Assessment of the Risk of Blastomere Biopsy during Preimplantation Genetic Diagnosis in a Mouse Model: Reducing Female Ovary Function with an Increase in Age by Proteomics Method
datasetposted on 06.12.2013, 00:00 by Yang Yu, Yue Zhao, Rong Li, Li Li, Hongcui Zhao, Min Li, Jiahao Sha, Qi Zhou, Jie Qiao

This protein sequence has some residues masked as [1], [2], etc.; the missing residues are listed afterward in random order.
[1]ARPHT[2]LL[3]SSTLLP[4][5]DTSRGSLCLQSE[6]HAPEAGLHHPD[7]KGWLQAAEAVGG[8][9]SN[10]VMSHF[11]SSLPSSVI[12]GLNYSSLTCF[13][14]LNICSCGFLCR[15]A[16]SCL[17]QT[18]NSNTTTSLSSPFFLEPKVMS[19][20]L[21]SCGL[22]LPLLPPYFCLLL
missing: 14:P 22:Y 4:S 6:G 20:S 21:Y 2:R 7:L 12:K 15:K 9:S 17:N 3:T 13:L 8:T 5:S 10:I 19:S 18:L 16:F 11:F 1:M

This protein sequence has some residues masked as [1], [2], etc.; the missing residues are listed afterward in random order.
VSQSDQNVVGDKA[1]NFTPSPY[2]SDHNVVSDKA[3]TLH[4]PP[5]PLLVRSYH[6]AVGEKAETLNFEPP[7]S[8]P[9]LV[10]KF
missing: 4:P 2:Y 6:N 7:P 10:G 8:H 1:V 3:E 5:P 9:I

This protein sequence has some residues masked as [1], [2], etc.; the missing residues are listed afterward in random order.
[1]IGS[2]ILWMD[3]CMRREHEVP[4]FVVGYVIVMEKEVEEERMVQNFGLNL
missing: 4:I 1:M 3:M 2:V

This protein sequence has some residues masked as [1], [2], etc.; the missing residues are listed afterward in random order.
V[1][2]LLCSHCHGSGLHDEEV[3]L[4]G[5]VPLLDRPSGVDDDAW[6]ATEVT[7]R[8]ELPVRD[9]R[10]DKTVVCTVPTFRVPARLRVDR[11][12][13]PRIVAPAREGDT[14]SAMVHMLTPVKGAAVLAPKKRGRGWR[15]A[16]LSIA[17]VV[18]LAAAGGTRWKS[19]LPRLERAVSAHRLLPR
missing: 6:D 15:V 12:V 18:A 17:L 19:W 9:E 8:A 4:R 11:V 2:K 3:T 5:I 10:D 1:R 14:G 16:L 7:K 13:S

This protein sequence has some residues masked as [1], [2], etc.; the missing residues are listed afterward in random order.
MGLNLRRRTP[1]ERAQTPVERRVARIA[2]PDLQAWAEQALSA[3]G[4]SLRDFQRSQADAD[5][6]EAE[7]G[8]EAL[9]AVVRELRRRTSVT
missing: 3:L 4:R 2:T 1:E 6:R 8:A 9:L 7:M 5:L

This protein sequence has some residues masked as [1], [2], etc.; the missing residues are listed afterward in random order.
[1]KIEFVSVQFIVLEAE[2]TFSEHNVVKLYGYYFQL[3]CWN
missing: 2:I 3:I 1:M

Preimplantation genetic diagnosis (PGD) is important for screening genetic and chromosome mutations in embryos so that the efficiency of assisted reproductive treatment can be increased and birth defects can be decreased; however, some studies have reported a risk from this technology as well as other assisted reproductive technologies. We have developed a blastomere biopsy mouse model to assess the potential effects of blastomere biopsy that was one key procedure in PGD on the fertility of female mice at different ages. We showed that female fertility was decreased in the biopsied mouse model with an increase in age. Moreover, the ovarian weight, serum hormone levels, and the number of primordial, primary, preantral, and antral stage follicles were also decreased in the middle-aged biopsied mouse model. To elucidate the underlying molecular mechanism, we did proteomics analysis on ovarian tissues from puberty biopsied and nonbiopsied mice of the 23 differentially expressed proteins that were screened for in both groups, 3 proteins (PSMB8, ALDH1A1, and HSPA4) were selected and identified by Western blotting and quantitative RT-PCR methods, which showed the 3 proteins to regulate 12 cellular pathways. Furthermore, these three proteins were shown to be located in ovarian tissues, and the dynamic changes of expression profiling in middle-aged biopsied and nonbiopsied mice were demonstrated. The present study showed that blastomere biopsy technology impairs fertility when mice are middle-aged, which possibly resulted in abnormal expression profiling of PSMB8, ALDH1A1, and HSPA4 proteins. Thus, additional studies should be performed to assess the overall risk of blastomere biopsies during PGD procedures.